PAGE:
December 2001: In Defense of Helmet Hair
We did an online search recently for "helmet hair," and were a bit surprised by the results. Almost every reference to this phrase was negative, and some were downright mocking. Yet with proper preparation and care, we contend a helmet can be a quite attractive hairstyle - and it can come in several varieties.
Tammy came from a town in the wind-blown Plains States, with a hairstyle that seemed custom-designed for the conditions. We rank it among the most perfect helmet cuts we've ever seen. Why?
* The shape - precisely rounded, with nothing sticking up or out.
* The lines - no noticeable strands going in a wrong, unsymmetrical direction.
* The half-curl - added at the ends, possibly with two functional purposes: allowing extra bounce when the hair is in motion, yet giving a bit of extra strength for wind resistance.
* The bangs - curled as well, covering the forehead strongly and flawlessly. Regular visitors to this site know we prefer thick bangs for styles like this, and this hair has that.
* The "corners" - where the bangs officially end and the longer hair begins. Some helmets make an abrupt jump to the long strands, making it too easy for those strands to get in the eyes. This cut is more gradual -- and when the curl is added, it seems impossible for loose ends to clip a corner of the eyes.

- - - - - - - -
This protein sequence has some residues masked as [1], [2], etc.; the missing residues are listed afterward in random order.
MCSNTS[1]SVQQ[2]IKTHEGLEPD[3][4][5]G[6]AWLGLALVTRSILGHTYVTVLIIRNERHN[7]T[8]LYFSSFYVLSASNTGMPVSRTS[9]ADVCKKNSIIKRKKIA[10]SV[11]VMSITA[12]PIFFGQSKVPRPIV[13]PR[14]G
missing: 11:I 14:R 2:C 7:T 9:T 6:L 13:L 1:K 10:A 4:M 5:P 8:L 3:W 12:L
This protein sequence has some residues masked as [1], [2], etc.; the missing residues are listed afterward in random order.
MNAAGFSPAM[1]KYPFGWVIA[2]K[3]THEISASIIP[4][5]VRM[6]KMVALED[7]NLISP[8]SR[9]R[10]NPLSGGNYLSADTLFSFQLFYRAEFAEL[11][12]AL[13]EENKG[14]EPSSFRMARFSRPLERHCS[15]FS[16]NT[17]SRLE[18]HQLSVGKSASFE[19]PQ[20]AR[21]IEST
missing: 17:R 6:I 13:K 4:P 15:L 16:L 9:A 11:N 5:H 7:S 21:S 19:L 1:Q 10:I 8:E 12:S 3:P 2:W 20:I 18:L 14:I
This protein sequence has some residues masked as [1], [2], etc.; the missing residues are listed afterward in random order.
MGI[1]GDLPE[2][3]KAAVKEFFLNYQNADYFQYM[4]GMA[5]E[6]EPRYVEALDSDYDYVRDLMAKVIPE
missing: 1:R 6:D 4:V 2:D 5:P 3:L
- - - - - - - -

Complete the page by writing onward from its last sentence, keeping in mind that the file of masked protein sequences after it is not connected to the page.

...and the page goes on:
But of course, this was prepared for a studio photo shoot....
This outdoor photo shows a bit of wind testing Tammy's tough tresses. The curl gives the helmet some "breathing room" - so it can give a bit to the breeze, yet stay remarkably in line. Note how the hair on her left side flexes back, yet the bangs refuse to budge. This helmet has remarkable precision, even under pressure.
Nancy lived in a suburban area, and developed her own fabulous helmet while in her teens. The lines are every bit as precise, and the bangs cover the forehead very well. But note a couple of differences:
* She has a side-part - yet the hair can be grown and combed to have a symmetrical look.
* Her long hair is straight, with a bit of a blunt cut. The tips can be brushed in towards the face, giving an appearance of motion - yet they can keep their position when the head turns.
HOW ELSE CAN A HELMET BE TURNED INTO A SUPER-STYLE?
Is there a particular hairstyle you'd like us to examine? Your suggestions are always welcome. Simply e-mail us at this address:
Style Profile archives:
May 2001: Wonder of the Wedge
July 2000: Turn of the Pageboy
February 2000: Sweeping Side-part
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